I paddled my C1 in the Basingstoke Canal Canoe Club hare and hounds time trial on Saturday 21st December. This event occurs every third Saturday during the off-season and is a good opportunity to measure performance.
The weather was dry, a light breeze and about eight degrees. I completed the six mile course last time in 1 hour 2 minutes and 36 seconds. This time I took 1 hour 3 minutes and 36 seconds, where did I lose those 60 seconds?
This time I used a slightly lower seat, maybe that was it, or perhaps one can’t expect constant improvement.
The idea behind the hare and hound race concept, is that the slower paddlers start in front of the quicker ones, and the start times are calculated to get the whole race to finish at the same time. The start times are based on past performance. So I am always disappointed to see so much wash hanging in a time trial. It’s supposed to be an individual effort, not how good you are at sitting a fast K2 wash.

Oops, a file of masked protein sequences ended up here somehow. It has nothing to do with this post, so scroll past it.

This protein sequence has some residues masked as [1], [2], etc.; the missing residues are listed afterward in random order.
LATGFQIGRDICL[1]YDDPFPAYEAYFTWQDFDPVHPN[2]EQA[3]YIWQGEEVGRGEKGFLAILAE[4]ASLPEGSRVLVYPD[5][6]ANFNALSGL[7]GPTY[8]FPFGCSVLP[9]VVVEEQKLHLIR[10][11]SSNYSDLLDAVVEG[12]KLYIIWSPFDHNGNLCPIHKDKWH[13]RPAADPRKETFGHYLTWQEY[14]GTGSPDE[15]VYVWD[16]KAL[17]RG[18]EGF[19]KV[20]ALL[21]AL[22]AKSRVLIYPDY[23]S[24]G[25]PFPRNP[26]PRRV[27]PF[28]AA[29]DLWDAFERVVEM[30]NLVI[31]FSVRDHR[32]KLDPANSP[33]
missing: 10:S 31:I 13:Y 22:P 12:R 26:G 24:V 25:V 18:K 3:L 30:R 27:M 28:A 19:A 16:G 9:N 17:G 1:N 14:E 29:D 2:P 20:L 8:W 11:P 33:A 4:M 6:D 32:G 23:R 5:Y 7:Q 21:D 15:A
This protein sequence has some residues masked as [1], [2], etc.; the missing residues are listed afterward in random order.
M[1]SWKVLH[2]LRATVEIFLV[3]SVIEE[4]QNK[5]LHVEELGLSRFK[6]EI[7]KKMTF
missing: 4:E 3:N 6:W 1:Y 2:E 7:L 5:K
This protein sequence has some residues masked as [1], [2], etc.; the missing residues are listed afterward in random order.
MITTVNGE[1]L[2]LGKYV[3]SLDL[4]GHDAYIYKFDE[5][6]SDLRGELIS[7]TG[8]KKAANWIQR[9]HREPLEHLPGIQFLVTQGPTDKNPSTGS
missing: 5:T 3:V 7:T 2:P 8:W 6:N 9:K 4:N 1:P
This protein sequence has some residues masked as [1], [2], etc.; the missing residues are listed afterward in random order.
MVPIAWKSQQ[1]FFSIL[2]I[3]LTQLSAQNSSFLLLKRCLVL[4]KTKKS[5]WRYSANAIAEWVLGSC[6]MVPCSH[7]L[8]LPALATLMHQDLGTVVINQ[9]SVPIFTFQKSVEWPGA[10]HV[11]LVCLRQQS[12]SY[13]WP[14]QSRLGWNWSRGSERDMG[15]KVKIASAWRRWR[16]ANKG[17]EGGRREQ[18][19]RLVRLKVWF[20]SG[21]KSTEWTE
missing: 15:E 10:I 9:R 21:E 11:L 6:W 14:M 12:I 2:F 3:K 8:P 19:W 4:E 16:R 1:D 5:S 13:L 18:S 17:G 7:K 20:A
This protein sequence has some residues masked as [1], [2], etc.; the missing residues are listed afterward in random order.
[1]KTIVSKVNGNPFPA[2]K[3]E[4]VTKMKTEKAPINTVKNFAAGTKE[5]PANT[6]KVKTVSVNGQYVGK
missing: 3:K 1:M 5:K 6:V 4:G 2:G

Liz paddled K1 and started of a few minutes behind me. She caught and passed me on the return leg but had some time to observe my paddling style. As she went by, she commented that I was just pushing water backwards when my paddle had passed my hips.
As Liz also paddles a canoe, I respect her opinion and it’s got me thinking on how I could move the boat forward more efficiently.
I am not a fan of the traditional sit&switch paddling style favoured by the American Pro-boat paddlers. The cadence is too high and the stroke too short for my liking. Paddlers also try to keep the paddle perpendicular to the water which means the top arm is right across the body.
So I tend to paddle in a similar style to how I paddle a kayak. I use the full body rotation and sweep the blade out from the boat towards the end of the stroke. I think this is a far better use of a greater muscle set. Unfortunatley most of the paddles available on the market are not optimised for my style.
I think I’ll look at developing a different type of paddle.